FEW DISAGREE that the auto industry, Honda and Toyota notwithstanding, is in decline in Canada. Where the debate opens up is in what to do about it. For Hargrove, the answer is easy: the government must step in. He’s appalled that Ottawa hasn’t replaced the Auto Pact with a coherent auto policy—“what is so wrong with us?” If Canada wants to stay on the leading edge, he says, the country needs a carrot-and-stick approach. Companies that sell cars in Canada, he argues, must be required to invest in production in the country. One proposal is a tax on vehicles sold in Canada that would be scaled back in proportion to the amount invested in domestic assembly plants—a plan, the union says, that would not contravene WTO rules. Protectionist or not, Hargrove
THE BIG 10 Car and truck production, 2001 Country Millions of vehicles over 2000 1. United States_1L5_-10.2C 2. Japan_93_-3.4 3. Germany_53_+3.0 4. France_33_+7.3 5. South Korea_33_-5.0 6. Spain_23_-6.4 7. Canada 2.5 -14.1 8. China_23_+8.7 9. Mexico 1.8 -3.3 10. Brazil 1.8 +7.0
adds, such measures have been readily employed by the Americans when they see their interests threatened on steel or softwood lumber. “But we don’t do anything. We just accept and we roll over and play dead.”
DesRosiers, who admits to struggling with the issue of public-sector intervention, says the government is caught in a politically sensitive situation. To match the incentives offered to manufacturers by southern U.S. states, some worth hundreds of millions of dollars, would require Ottawa to put outright gifts on the table. Still, he says, “it’s questionable if incentive money can bring the new plants into Canada.” And, he asks, “once you turn the tap on, how do you turn it off?”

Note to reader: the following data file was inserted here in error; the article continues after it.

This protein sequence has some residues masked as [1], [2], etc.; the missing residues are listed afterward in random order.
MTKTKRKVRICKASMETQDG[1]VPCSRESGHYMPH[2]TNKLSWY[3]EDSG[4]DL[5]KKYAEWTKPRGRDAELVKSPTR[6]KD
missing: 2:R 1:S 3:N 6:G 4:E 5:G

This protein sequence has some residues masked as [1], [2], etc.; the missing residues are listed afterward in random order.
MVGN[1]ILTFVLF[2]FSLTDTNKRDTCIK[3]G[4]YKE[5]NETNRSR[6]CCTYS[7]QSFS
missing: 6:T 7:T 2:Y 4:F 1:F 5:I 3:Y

Governments, both federal and in Ontario, where the bulk of the industry is located, have so far stayed on the sidelines, offering little but platitudes. Conferences have been held, speeches given and a council created, pulling together senior people from government, industry and labour. “Innovative approaches” are needed, says federal Industry Minister Allan Rock. His Ontario counterpart, Enterprise Minister Jim Flaherty, eschews handouts, saying his government tries to make Ontario a place “where business wants to do business.” He underscores lowered taxes and provincially-backed skills training. The goal now, he says, is for all parties—labour, management and government—to develop a vision for moving forward. But there is no word, really, on what that vision looks like.
In two or three years, when he trades in his Jeep, Hargrove says he’s likely to switch back to a car, perhaps even another luxury Chrysler sedan. But for the industry, going back will be much tougher. R1